I know that the W/L record is better with Jr. out of the lineup, but that's not what this post is about. I was wondering how much Jr. helps the other guys in the order. Specifically the guys hitting directly in front or behind him in the order. The two guys that have had the bulk of the ABs in those two positions are Adam Dunn and Rich Aurilia. Aurilia has only hit with Jr. directly in front of him in the order and his numbers are pretty similar with or without Jr. in front of him. So I chose to focus on Adam Dunn who has hit with Jr. in front and behind him. And there is a fairly dramatic change in his numbers.

Here are Adam Dunn's stats with Jr. not directly in front or behind him. Note: these are not just with Jr. out of the lineup, these stats are also with Jr. in the lineup but not directly in F/B Dunn.

In 305 ABs his line is .213/.338/.500 a decent OPS of .838 but not from your markee power hitter. A really telling stat is that his walks per AB is 4.3. Obviously meaning he's not getting as much to swing at, which is fine as long as he' patient.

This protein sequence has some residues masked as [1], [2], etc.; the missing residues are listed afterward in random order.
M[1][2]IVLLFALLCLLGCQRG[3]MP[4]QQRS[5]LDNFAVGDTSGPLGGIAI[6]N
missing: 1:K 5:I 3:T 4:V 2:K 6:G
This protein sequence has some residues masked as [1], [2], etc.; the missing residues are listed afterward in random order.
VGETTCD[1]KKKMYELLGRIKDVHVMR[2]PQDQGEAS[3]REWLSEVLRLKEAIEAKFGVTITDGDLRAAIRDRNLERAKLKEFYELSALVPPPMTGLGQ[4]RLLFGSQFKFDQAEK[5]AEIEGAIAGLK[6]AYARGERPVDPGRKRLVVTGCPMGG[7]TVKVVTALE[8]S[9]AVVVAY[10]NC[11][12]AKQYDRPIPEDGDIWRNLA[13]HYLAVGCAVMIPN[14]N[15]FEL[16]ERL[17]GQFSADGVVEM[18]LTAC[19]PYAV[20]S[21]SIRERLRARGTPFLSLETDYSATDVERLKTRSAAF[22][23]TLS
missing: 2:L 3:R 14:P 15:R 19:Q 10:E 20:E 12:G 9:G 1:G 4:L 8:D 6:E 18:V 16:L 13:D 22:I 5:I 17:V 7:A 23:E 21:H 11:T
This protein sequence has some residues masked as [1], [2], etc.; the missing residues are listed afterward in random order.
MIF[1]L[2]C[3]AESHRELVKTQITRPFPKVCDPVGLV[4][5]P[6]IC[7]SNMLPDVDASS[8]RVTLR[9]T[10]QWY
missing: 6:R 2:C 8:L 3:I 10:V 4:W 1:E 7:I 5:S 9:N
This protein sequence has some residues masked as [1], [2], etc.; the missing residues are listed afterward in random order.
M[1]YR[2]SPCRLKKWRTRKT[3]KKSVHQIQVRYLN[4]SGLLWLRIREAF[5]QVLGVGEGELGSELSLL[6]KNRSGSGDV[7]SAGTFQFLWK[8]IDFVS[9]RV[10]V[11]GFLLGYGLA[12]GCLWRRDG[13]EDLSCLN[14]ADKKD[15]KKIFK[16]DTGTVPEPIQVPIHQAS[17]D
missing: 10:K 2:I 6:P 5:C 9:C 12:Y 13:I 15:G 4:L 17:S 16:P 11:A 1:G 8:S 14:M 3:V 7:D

Hitting directly in front or behind Jr. his number are:
In 201 ABs his line is .289/.391/.552 a much more All Star like OPS of .943. His walks per AB jumps up to 6.9. So he's getting much better pitches to hit and taking advantage of them.

I broke it down a little more and looked at his stats just hitting directly in front of Jr.
In 116 ABs his line is .336/.416/.578 a red hot OPS of .994. His walk rate takes another small jump to 1 BB every 7.7 ABs. With that OPS I'd say he's seeing some pitches he likes.

It seems to me that Ken Griffey Jr. in the lineup is still a factor, at least in terms of Adam Dunn getting good pitches to hit. I don't know how much value this means he has to the Reds, but I thought I'd put some numbers out there. And I suppose there is the possibility that it's just a coincidence that Dunn hits better in those spots, but those are stats that also suggest maybe other teams still see Jr. as a dangerous hitter.